LEICESTERSHIRE, England -- A man dialled 999 to say he had been bitten by a snake, only for paramedics to discover he was high on drugs and had seen the creature on the television.
The incident was one example of more than 1,800 hoax or inappropriate calls a year dealt with by East Midlands Ambulance Service (Emas) in Leicestershire and Rutland.
Another caller wanted help to resuscitate a pigeon which appeared to having breathing difficulties. There have been other calls to patients who did not exist.
Since the start of June alone, there have been 273 hoax calls.
Service managers said the calls were putting patients' lives in danger.
Emas service delivery manager Michael Jones said: "An ambulance travelling to someone who it turns out does not need help is an ambulance that is potentially not available for someone who is in a real life-threatening condition.
"That person could be a loved one of the hoax caller.
"Hoax calls are malicious and can result in us making a wasted journey to help a patient who doesn't exist.
"The calls are not made by one age group alone.
"We have received calls from adults, teenagers and children who clearly don't understand the risk they are putting other people at by making this type of call."
The 1,874 hoax calls last year was slightly down on the 1,906 in the previous 12 months, but more than the 1,750 in the year before that.
Mr Jones said it was important for parents to teach their children about using the 999 service properly.
He said: "We regularly congratulate child callers who have helped to save a life by calling 999.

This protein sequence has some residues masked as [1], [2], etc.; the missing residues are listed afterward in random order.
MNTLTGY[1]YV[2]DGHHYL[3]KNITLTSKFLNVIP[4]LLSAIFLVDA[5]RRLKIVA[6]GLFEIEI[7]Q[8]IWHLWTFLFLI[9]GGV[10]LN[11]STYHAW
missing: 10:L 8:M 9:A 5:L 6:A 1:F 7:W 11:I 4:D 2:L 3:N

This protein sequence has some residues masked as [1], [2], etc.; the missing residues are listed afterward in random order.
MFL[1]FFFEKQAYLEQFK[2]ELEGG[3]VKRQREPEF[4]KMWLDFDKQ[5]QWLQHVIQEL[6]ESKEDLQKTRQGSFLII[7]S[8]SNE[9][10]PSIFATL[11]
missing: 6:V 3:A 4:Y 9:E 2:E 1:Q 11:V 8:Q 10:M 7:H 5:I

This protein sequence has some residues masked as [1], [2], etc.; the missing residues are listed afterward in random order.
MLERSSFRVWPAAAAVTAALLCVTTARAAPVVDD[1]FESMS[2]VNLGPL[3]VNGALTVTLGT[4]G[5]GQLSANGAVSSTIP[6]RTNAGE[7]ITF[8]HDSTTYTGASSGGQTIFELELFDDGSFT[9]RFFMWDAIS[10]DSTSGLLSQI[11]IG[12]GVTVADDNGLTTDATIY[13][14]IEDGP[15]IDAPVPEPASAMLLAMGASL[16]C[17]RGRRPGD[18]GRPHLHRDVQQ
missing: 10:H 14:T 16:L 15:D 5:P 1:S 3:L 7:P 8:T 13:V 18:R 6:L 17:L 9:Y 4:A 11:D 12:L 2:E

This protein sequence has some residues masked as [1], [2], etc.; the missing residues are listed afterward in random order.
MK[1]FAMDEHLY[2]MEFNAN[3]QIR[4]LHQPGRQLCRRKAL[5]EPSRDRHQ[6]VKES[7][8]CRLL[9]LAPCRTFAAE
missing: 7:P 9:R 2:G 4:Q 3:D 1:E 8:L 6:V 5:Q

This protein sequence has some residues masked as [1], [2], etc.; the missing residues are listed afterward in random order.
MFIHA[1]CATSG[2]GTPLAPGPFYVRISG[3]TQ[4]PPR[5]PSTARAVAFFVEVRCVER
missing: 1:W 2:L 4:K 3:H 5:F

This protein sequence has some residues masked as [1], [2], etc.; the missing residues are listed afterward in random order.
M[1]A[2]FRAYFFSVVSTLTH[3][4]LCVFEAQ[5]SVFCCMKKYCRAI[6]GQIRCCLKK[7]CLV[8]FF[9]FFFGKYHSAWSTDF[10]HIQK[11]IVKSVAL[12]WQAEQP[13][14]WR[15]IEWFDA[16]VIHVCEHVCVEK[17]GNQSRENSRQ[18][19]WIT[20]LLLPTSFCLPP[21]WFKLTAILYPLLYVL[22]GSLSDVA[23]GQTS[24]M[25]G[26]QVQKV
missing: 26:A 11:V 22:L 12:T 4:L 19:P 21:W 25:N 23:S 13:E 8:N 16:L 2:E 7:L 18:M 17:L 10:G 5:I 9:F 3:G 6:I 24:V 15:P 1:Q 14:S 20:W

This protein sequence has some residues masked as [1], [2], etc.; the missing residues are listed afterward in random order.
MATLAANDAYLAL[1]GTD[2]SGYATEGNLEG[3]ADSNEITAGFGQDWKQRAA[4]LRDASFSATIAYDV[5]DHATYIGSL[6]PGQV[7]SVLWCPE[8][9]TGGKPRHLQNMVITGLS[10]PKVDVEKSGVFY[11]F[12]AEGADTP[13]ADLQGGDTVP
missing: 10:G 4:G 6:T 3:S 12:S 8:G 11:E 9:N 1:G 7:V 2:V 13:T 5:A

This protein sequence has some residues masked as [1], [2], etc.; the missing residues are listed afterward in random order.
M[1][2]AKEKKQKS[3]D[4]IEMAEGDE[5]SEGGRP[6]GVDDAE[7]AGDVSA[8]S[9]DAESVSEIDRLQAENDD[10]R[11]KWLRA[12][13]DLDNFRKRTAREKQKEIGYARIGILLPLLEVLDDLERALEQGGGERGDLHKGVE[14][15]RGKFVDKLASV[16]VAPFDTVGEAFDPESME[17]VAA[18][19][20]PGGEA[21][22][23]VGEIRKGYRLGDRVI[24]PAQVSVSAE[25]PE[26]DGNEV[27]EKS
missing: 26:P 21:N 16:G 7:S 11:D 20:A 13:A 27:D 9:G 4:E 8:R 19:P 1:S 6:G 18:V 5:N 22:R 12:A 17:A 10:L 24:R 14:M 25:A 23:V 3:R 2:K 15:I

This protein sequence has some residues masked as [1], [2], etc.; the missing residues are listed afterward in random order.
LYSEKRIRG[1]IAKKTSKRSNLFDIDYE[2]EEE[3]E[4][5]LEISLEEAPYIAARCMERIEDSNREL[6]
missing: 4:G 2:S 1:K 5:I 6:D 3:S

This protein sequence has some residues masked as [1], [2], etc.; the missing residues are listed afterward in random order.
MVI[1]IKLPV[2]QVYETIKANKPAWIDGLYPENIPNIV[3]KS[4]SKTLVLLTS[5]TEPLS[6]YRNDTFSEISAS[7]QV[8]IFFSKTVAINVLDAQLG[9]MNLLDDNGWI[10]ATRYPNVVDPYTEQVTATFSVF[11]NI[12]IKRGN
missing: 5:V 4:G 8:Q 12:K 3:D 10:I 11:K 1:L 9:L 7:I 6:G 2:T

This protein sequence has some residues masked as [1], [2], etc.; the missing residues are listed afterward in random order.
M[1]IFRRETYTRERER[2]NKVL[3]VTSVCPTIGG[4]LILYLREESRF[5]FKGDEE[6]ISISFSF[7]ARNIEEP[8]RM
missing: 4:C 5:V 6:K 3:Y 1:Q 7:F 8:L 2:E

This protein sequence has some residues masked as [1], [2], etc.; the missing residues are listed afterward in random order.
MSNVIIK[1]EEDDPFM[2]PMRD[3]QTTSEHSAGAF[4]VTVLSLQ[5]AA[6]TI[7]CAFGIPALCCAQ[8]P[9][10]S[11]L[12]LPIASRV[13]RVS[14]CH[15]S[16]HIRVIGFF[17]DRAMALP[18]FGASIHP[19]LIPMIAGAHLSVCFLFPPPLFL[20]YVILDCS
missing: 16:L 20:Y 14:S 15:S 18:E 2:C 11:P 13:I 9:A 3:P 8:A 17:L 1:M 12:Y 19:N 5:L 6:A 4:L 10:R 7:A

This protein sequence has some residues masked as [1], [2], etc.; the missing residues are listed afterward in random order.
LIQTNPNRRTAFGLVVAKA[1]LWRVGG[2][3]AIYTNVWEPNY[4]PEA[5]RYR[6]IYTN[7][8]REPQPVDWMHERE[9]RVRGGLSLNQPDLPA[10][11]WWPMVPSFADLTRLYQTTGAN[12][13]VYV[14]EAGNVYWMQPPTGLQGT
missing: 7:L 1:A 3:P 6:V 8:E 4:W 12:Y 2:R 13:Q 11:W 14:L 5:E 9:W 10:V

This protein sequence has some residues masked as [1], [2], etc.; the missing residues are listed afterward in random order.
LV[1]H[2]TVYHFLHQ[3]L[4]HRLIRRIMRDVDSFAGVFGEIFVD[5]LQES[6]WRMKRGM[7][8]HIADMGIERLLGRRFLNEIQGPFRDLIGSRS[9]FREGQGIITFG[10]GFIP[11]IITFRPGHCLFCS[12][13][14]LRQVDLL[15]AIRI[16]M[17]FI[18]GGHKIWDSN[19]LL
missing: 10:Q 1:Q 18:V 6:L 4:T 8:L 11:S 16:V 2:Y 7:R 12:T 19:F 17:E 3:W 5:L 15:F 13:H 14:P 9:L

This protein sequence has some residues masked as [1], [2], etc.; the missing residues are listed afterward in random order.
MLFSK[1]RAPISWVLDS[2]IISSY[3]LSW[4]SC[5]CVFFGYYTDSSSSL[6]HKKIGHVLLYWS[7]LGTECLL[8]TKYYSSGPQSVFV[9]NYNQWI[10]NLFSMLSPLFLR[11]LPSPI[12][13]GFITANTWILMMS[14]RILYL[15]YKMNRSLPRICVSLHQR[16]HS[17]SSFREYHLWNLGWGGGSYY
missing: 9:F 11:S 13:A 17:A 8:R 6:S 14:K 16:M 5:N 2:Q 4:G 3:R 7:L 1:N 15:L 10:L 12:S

"In these cases, it is apparent the parents or guardians of those children have spent time talking to them about responsible use of emergency numbers. "It is also important to recognise the majority of people who call 999 do so because they believe it is the right service." Dr Mike Pepperman, chairman of the Emas working group for the health watchdogs Leicester, Leicestershire and Rutland local involvement networks, said: "Hoax calls waste valuable time.
"A few seconds lost in someone being able to get through can be the difference between life and death.
"In the case of a cardiac arrest, you are often talking about a two to three-minute window of opportunity and the potential to make sure the patient recovers."
Dr Pepperman, who was an intensive care consultant at Leicester Royal Infirmary, said: "Emas has to deal with a considerable number of calls every day.
"Crews having to respond to hoax call has an impact on the times in which an ambulance responds to patients who genuinely need help."